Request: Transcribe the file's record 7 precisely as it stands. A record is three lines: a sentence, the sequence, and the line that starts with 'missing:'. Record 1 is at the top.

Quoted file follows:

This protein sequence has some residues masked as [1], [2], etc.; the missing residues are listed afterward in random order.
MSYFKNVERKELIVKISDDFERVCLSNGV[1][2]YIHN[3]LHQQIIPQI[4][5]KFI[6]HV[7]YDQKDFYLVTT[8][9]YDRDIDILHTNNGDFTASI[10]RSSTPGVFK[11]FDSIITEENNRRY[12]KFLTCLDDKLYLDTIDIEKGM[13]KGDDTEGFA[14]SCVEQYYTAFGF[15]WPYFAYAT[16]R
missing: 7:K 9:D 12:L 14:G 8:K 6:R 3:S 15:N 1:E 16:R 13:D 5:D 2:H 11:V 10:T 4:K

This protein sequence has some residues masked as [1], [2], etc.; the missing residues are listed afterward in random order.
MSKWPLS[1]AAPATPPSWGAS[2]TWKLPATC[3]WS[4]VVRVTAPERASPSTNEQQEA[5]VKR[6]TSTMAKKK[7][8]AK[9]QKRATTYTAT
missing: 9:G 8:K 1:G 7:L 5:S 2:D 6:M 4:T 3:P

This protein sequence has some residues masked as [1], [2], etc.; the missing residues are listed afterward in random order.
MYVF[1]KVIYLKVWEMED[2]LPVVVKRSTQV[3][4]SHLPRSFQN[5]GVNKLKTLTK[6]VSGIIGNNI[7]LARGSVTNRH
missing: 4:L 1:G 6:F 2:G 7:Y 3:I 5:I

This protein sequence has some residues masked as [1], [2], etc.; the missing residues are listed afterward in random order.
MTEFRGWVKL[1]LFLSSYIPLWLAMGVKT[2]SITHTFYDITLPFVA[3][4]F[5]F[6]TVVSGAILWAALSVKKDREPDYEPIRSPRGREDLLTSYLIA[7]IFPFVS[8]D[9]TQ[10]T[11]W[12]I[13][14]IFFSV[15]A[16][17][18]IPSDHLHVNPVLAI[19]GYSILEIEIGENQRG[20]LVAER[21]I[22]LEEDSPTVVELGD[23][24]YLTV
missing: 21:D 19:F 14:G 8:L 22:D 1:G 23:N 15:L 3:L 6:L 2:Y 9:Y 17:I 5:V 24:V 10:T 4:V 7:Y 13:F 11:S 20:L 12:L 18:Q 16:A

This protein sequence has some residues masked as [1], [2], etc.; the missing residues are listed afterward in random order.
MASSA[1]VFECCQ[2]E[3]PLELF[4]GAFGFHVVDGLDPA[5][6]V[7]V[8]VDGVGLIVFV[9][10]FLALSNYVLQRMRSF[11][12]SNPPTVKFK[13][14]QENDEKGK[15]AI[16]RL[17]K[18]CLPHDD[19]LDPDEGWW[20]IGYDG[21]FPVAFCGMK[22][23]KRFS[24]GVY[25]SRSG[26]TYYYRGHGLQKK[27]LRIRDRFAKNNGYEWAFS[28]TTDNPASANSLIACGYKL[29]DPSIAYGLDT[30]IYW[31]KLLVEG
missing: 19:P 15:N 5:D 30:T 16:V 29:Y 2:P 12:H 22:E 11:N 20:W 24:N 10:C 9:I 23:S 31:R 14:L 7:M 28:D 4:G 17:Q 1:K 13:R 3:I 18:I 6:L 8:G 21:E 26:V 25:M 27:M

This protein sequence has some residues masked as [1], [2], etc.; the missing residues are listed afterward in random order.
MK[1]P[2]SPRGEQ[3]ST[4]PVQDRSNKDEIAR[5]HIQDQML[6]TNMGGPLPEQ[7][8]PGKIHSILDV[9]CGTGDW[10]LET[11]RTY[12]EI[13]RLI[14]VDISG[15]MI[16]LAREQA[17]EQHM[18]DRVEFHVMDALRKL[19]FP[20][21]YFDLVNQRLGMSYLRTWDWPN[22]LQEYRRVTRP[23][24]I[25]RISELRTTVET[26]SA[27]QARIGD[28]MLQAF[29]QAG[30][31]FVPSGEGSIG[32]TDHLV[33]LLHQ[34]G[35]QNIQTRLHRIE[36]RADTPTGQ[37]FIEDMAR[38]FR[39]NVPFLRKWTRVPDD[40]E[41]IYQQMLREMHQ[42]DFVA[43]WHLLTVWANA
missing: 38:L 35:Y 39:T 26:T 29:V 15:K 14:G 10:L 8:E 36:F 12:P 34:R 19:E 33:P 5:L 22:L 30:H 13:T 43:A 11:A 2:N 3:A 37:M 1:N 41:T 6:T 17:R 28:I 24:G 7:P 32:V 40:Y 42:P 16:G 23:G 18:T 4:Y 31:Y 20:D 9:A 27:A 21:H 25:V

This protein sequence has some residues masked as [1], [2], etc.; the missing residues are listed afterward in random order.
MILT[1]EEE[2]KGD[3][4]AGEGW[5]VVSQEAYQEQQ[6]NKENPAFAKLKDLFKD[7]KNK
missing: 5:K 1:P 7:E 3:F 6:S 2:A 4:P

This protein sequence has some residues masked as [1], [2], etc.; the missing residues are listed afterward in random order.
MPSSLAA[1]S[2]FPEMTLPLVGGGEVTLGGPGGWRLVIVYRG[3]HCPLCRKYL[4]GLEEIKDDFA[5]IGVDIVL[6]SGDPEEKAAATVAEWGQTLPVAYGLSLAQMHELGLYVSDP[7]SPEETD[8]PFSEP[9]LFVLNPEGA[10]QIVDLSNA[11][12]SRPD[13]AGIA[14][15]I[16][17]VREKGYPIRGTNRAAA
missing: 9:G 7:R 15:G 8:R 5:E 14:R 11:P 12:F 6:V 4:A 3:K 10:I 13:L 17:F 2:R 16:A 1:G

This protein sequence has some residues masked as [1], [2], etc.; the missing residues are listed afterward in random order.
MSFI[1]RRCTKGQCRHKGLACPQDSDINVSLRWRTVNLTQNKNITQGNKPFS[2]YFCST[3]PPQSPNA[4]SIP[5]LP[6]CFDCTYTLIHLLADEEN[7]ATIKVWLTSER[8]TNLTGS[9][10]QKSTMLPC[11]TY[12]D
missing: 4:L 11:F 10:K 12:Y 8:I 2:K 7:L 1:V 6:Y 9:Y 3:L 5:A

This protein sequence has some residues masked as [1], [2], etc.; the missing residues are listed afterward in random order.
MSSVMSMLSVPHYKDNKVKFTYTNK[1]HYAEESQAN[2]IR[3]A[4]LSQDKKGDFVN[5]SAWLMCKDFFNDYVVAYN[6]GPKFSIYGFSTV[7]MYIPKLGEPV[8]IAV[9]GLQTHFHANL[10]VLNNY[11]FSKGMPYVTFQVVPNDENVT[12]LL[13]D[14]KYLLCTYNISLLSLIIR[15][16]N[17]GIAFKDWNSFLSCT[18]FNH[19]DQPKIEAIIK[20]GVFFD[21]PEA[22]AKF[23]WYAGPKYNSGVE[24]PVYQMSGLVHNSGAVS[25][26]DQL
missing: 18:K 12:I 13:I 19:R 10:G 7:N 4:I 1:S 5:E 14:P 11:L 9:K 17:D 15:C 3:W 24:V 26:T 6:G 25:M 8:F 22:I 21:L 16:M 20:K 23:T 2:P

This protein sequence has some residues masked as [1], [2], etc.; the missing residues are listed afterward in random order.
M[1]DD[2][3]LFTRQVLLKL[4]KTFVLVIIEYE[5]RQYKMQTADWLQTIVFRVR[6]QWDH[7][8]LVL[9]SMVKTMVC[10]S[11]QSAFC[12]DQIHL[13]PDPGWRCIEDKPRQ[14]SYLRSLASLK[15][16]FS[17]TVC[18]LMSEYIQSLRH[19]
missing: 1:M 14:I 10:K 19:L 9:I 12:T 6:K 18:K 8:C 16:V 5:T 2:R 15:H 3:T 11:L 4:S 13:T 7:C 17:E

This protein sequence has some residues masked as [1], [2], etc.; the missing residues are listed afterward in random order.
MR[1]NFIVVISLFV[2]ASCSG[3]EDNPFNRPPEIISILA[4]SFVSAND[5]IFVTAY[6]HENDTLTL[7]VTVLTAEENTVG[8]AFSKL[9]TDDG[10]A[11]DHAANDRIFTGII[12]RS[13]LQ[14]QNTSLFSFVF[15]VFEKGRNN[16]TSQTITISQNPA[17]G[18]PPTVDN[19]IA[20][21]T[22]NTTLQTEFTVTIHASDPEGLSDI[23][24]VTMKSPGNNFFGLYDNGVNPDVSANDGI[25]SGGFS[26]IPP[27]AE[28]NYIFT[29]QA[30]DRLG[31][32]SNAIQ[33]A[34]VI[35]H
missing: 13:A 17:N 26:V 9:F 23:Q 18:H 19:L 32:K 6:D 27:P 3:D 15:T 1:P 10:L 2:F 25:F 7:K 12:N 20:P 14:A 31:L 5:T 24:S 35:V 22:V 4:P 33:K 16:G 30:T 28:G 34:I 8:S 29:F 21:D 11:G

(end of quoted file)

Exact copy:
This protein sequence has some residues masked as [1], [2], etc.; the missing residues are listed afterward in random order.
MILT[1]EEE[2]KGD[3][4]AGEGW[5]VVSQEAYQEQQ[6]NKENPAFAKLKDLFKD[7]KNK
missing: 5:K 1:P 7:E 3:F 6:S 2:A 4:P